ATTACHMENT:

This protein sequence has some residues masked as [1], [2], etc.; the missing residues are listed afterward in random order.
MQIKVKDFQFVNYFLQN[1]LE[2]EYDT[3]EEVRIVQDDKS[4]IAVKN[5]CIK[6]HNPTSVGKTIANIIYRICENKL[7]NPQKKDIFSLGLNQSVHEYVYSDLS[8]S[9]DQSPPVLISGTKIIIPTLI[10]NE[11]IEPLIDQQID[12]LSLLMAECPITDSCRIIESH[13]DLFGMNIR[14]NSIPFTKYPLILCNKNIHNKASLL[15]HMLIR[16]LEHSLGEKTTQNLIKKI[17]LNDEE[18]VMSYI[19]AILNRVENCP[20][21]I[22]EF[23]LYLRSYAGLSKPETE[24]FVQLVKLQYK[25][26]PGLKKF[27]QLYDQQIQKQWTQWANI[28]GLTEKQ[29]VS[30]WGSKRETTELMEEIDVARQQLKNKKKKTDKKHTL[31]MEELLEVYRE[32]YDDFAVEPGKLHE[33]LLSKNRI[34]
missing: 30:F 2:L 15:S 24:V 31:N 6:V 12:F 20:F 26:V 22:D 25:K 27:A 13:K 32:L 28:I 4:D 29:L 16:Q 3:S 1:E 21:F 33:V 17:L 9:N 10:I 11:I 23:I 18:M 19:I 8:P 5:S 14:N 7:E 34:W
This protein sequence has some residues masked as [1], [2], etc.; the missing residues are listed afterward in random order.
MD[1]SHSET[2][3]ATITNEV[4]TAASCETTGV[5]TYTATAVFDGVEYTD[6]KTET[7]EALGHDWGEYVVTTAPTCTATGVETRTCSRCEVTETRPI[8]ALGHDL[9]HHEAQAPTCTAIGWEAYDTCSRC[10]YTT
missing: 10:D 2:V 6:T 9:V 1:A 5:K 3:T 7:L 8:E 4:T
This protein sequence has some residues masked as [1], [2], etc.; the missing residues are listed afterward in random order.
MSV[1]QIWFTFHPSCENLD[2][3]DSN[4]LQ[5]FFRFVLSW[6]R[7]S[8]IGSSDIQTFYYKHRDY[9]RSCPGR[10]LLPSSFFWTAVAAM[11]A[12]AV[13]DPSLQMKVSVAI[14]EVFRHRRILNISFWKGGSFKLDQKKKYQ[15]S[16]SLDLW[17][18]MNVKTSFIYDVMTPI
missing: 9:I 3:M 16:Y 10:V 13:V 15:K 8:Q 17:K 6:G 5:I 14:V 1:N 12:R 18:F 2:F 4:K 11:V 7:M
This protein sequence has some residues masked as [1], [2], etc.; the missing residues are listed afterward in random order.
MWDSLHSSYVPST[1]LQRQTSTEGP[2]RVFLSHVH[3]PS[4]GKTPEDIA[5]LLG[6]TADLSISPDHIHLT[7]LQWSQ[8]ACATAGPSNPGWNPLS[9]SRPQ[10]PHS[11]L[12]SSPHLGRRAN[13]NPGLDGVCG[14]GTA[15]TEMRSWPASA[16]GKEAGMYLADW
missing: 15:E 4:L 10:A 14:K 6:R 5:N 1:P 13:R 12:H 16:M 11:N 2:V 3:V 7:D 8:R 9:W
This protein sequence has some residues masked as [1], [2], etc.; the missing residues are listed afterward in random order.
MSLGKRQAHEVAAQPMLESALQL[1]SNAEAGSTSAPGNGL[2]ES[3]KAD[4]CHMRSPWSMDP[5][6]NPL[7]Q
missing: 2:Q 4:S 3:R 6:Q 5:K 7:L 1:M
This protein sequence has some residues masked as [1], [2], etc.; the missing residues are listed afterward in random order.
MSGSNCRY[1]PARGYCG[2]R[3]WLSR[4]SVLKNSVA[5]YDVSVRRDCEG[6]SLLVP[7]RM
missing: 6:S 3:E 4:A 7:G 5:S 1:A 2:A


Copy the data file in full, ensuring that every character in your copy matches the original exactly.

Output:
This protein sequence has some residues masked as [1], [2], etc.; the missing residues are listed afterward in random order.
MQIKVKDFQFVNYFLQN[1]LE[2]EYDT[3]EEVRIVQDDKS[4]IAVKN[5]CIK[6]HNPTSVGKTIANIIYRICENKL[7]NPQKKDIFSLGLNQSVHEYVYSDLS[8]S[9]DQSPPVLISGTKIIIPTLI[10]NE[11]IEPLIDQQID[12]LSLLMAECPITDSCRIIESH[13]DLFGMNIR[14]NSIPFTKYPLILCNKNIHNKASLL[15]HMLIR[16]LEHSLGEKTTQNLIKKI[17]LNDEE[18]VMSYI[19]AILNRVENCP[20][21]I[22]EF[23]LYLRSYAGLSKPETE[24]FVQLVKLQYK[25][26]PGLKKF[27]QLYDQQIQKQWTQWANI[28]GLTEKQ[29]VS[30]WGSKRETTELMEEIDVARQQLKNKKKKTDKKHTL[31]MEELLEVYRE[32]YDDFAVEPGKLHE[33]LLSKNRI[34]
missing: 30:F 2:L 15:S 24:V 31:N 6:V 12:F 20:F 26:V 22:D 25:K 27:A 13:K 32:L 28:I 4:D 29:L 16:Q 3:S 1:E 21:F 33:V 17:L 9:N 10:I 11:I 23:I 18:M 19:I 8:P 5:S 14:N 7:E 34:W
This protein sequence has some residues masked as [1], [2], etc.; the missing residues are listed afterward in random order.
MD[1]SHSET[2][3]ATITNEV[4]TAASCETTGV[5]TYTATAVFDGVEYTD[6]KTET[7]EALGHDWGEYVVTTAPTCTATGVETRTCSRCEVTETRPI[8]ALGHDL[9]HHEAQAPTCTAIGWEAYDTCSRC[10]YTT
missing: 10:D 2:V 6:T 9:V 1:A 5:K 3:T 7:L 8:E 4:T
This protein sequence has some residues masked as [1], [2], etc.; the missing residues are listed afterward in random order.
MSV[1]QIWFTFHPSCENLD[2][3]DSN[4]LQ[5]FFRFVLSW[6]R[7]S[8]IGSSDIQTFYYKHRDY[9]RSCPGR[10]LLPSSFFWTAVAAM[11]A[12]AV[13]DPSLQMKVSVAI[14]EVFRHRRILNISFWKGGSFKLDQKKKYQ[15]S[16]SLDLW[17][18]MNVKTSFIYDVMTPI
missing: 9:I 3:M 16:Y 10:V 13:V 15:K 8:Q 17:K 6:G 5:I 14:V 1:N 12:R 18:F 2:F 4:K 11:V 7:M
This protein sequence has some residues masked as [1], [2], etc.; the missing residues are listed afterward in random order.
MWDSLHSSYVPST[1]LQRQTSTEGP[2]RVFLSHVH[3]PS[4]GKTPEDIA[5]LLG[6]TADLSISPDHIHLT[7]LQWSQ[8]ACATAGPSNPGWNPLS[9]SRPQ[10]PHS[11]L[12]SSPHLGRRAN[13]NPGLDGVCG[14]GTA[15]TEMRSWPASA[16]GKEAGMYLADW
missing: 15:E 4:L 10:A 14:K 6:R 5:N 1:P 13:R 12:H 16:M 11:N 2:V 3:V 7:D 8:R 9:W
This protein sequence has some residues masked as [1], [2], etc.; the missing residues are listed afterward in random order.
MSLGKRQAHEVAAQPMLESALQL[1]SNAEAGSTSAPGNGL[2]ES[3]KAD[4]CHMRSPWSMDP[5][6]NPL[7]Q
missing: 2:Q 4:S 3:R 6:Q 5:K 7:L 1:M
This protein sequence has some residues masked as [1], [2], etc.; the missing residues are listed afterward in random order.
MSGSNCRY[1]PARGYCG[2]R[3]WLSR[4]SVLKNSVA[5]YDVSVRRDCEG[6]SLLVP[7]RM
missing: 6:S 3:E 4:A 7:G 5:S 1:A 2:A